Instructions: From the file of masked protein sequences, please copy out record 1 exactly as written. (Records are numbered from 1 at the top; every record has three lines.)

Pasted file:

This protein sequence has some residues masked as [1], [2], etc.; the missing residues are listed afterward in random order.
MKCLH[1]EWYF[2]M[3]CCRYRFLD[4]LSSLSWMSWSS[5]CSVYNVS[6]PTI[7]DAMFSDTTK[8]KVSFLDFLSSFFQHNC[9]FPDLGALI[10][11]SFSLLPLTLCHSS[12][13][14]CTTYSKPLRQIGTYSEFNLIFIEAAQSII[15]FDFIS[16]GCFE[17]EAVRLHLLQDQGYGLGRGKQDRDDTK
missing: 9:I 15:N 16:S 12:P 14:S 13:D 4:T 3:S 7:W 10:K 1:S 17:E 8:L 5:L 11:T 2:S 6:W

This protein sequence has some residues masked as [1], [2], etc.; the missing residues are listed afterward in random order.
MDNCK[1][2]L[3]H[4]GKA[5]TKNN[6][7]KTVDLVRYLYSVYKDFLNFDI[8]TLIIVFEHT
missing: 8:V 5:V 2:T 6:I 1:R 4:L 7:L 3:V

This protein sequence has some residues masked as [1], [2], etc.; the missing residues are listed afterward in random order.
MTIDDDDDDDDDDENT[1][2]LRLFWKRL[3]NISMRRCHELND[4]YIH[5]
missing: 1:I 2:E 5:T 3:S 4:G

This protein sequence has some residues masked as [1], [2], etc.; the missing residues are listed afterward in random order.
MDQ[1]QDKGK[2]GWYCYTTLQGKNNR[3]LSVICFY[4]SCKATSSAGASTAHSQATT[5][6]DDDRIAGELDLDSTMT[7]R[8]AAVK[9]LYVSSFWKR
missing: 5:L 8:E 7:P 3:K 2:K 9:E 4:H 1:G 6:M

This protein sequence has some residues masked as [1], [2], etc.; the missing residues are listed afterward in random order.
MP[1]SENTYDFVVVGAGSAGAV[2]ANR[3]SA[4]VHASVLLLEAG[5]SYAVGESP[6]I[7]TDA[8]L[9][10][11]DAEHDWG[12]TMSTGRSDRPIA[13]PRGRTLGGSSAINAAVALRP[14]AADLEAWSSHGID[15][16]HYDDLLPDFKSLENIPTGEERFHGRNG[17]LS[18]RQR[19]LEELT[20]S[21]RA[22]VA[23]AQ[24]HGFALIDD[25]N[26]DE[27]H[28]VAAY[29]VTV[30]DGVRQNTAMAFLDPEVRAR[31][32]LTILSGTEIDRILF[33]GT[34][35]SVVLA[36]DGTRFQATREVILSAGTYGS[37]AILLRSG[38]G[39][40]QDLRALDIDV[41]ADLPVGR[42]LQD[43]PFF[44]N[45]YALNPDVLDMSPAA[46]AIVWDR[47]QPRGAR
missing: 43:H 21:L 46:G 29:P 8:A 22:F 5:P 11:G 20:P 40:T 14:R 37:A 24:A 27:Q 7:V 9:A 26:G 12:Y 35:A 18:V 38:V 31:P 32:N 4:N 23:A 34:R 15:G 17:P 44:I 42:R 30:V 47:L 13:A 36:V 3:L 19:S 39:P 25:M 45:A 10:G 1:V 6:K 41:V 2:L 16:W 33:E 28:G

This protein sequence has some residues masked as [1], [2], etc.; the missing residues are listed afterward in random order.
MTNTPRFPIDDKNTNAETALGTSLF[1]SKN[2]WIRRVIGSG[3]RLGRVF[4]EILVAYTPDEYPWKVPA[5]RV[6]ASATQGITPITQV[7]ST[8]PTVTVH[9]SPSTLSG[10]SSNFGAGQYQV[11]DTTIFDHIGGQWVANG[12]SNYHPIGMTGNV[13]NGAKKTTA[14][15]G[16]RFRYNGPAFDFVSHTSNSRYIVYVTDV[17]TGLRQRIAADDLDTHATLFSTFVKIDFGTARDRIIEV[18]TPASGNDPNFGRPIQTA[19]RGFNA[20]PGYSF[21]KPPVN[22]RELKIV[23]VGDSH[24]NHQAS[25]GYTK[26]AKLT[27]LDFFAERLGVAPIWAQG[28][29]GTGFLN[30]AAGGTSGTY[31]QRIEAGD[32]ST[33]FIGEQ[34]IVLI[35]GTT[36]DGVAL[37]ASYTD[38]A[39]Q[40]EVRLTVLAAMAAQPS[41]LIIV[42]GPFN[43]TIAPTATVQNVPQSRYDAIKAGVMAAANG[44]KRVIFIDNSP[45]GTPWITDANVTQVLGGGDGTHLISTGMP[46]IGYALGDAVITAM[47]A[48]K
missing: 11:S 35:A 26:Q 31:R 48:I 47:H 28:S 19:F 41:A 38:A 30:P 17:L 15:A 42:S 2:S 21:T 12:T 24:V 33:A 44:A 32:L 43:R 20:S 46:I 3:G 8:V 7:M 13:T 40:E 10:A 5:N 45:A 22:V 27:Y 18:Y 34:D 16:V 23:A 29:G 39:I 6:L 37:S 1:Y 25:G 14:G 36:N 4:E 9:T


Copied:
This protein sequence has some residues masked as [1], [2], etc.; the missing residues are listed afterward in random order.
MKCLH[1]EWYF[2]M[3]CCRYRFLD[4]LSSLSWMSWSS[5]CSVYNVS[6]PTI[7]DAMFSDTTK[8]KVSFLDFLSSFFQHNC[9]FPDLGALI[10][11]SFSLLPLTLCHSS[12][13][14]CTTYSKPLRQIGTYSEFNLIFIEAAQSII[15]FDFIS[16]GCFE[17]EAVRLHLLQDQGYGLGRGKQDRDDTK
missing: 9:I 15:N 16:S 12:P 14:S 13:D 4:T 3:S 7:W 10:K 1:S 17:E 8:L 5:L 11:T 2:S 6:W